SAA, as the state-owned airline is known, will code-share on 12 Etihad routes, while the Middle East airline will access 10 new African cities, the companies said today in Johannesburg.
Etihad Chief Executive Officer James Hogan is seeking deeper ties into Africa, where he predicted passenger traffic will expand 6.8 percent a year until 2016, making it the fastest growing region in the world.
“Our road map in Africa is very limited,” he said at a press conference. “We see code-share as a key point of our strategy.”
SAA’s agreement with Etihad coincides with a plan to return to profitability with the aid of cost cuts and more fuel efficient aircraft after posting a 1.36 billion rand ($151.8 million) loss for the year ending March 2012. The airline named Monwabisi Kalawe as CEO on April 19, as the “custodian of the turnaround strategy,” according to Minister for Public Enterprises Malusi Gigaba.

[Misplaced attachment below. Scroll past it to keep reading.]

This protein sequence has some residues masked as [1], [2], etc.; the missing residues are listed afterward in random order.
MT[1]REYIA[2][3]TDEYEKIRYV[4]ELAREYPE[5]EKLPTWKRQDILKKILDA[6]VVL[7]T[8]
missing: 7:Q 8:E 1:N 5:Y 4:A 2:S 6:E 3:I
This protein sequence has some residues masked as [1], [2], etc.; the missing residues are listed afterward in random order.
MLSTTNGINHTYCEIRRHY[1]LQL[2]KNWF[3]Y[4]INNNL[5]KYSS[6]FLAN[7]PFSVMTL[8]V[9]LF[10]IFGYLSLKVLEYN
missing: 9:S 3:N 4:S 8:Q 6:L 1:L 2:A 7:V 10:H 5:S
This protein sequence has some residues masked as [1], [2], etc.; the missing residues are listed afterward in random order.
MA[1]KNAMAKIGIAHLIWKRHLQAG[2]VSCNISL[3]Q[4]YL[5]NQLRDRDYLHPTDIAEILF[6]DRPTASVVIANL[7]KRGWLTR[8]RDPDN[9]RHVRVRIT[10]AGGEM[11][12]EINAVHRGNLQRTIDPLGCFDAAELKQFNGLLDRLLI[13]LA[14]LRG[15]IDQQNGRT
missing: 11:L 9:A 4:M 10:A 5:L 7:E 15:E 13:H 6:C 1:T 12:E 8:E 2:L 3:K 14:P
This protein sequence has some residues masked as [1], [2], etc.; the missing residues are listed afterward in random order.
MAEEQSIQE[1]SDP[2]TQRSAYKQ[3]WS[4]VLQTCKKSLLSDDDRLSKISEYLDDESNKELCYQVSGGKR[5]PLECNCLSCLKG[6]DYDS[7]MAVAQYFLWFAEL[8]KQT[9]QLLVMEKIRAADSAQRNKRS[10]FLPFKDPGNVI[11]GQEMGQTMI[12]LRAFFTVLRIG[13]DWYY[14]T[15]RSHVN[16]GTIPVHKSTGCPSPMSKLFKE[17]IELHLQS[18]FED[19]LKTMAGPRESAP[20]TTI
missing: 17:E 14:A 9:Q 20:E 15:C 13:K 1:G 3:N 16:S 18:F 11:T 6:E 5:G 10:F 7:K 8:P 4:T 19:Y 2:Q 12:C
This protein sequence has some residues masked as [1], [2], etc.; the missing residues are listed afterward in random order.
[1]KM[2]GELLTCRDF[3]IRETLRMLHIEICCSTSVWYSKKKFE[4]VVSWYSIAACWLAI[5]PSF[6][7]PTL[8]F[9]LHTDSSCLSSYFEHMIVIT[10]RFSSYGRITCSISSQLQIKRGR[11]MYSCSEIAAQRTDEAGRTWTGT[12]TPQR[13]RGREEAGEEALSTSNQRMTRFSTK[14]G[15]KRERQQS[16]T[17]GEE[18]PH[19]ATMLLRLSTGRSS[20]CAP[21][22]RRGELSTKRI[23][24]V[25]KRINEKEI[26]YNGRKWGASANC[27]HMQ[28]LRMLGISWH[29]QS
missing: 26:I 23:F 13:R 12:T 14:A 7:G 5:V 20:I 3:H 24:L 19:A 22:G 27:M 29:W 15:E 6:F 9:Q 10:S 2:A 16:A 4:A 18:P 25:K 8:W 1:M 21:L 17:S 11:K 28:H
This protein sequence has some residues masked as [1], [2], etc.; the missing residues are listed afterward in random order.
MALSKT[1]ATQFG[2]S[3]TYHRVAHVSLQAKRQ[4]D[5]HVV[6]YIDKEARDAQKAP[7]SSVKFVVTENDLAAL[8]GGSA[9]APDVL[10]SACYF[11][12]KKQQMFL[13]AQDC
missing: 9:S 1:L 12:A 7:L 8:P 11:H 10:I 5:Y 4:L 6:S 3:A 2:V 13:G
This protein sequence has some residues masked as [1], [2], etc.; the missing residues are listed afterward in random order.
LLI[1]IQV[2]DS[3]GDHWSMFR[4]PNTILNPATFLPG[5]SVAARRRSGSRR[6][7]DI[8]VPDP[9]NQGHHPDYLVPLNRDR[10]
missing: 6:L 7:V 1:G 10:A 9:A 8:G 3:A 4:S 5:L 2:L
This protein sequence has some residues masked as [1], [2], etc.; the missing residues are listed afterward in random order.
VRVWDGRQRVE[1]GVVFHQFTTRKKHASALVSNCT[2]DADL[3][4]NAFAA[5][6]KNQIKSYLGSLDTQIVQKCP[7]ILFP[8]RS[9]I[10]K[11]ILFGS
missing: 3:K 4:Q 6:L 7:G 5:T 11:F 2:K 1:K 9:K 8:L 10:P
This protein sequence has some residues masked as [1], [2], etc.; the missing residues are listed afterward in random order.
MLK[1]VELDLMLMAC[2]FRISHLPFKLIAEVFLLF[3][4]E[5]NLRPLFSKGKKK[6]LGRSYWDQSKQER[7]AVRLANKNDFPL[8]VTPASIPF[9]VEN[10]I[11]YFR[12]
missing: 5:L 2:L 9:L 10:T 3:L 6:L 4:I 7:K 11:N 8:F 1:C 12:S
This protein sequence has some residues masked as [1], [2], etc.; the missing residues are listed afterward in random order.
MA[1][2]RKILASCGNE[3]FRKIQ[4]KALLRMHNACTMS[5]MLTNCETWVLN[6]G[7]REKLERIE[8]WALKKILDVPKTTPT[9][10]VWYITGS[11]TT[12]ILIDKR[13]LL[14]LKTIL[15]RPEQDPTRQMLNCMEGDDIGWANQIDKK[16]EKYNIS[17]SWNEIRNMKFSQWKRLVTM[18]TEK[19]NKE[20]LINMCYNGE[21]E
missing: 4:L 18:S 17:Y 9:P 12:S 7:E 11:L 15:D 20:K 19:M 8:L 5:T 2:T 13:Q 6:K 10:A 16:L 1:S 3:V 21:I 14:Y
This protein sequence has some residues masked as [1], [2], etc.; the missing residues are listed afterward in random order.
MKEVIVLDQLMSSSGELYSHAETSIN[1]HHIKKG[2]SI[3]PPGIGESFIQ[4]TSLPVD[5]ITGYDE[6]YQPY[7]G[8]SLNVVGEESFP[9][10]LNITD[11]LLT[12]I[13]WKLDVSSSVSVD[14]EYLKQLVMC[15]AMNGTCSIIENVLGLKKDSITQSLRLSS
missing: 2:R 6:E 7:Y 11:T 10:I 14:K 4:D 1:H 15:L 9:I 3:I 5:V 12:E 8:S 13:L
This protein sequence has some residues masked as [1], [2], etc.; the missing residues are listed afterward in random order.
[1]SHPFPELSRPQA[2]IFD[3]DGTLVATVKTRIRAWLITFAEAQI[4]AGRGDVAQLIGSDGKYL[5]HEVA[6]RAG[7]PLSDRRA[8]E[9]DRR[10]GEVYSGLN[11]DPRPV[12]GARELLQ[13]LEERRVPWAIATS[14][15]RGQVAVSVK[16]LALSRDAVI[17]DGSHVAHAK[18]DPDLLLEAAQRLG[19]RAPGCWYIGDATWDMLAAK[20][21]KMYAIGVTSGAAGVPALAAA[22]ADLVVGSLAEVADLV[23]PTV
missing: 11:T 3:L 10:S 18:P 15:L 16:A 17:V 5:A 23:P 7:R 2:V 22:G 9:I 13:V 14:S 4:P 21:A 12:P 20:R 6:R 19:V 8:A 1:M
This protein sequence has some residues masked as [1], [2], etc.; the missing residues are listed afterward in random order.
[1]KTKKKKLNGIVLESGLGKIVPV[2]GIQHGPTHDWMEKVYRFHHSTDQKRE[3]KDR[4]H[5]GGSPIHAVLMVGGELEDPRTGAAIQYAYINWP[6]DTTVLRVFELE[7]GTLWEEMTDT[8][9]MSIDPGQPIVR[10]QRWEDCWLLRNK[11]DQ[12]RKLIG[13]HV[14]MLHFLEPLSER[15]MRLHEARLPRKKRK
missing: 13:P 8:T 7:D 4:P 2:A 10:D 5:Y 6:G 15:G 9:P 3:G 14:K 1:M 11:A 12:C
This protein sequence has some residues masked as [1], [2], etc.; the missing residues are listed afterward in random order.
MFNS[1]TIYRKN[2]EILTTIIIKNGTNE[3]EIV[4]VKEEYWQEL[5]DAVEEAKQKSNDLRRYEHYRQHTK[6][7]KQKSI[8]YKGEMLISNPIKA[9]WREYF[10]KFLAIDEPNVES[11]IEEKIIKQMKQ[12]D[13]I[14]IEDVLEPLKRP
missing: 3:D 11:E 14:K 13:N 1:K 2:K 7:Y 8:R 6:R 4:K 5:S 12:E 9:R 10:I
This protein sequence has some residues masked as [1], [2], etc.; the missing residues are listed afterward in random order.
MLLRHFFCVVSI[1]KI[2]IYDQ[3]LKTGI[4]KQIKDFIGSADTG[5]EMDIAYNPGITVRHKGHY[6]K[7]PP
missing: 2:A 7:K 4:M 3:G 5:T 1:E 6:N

“We are seeing some green shoots appearing,” acting CEO Nico Bezuidenhout said in a interview. The airline has saved about 1.3 billion rand in the year ending March, he said.
As part of its fleet renewal plan, the airline will lease four Airbus A320s this year and 16 more by 2017, he said. The Airbus will replace older Boeing 737 and Airbus A319s, he said.
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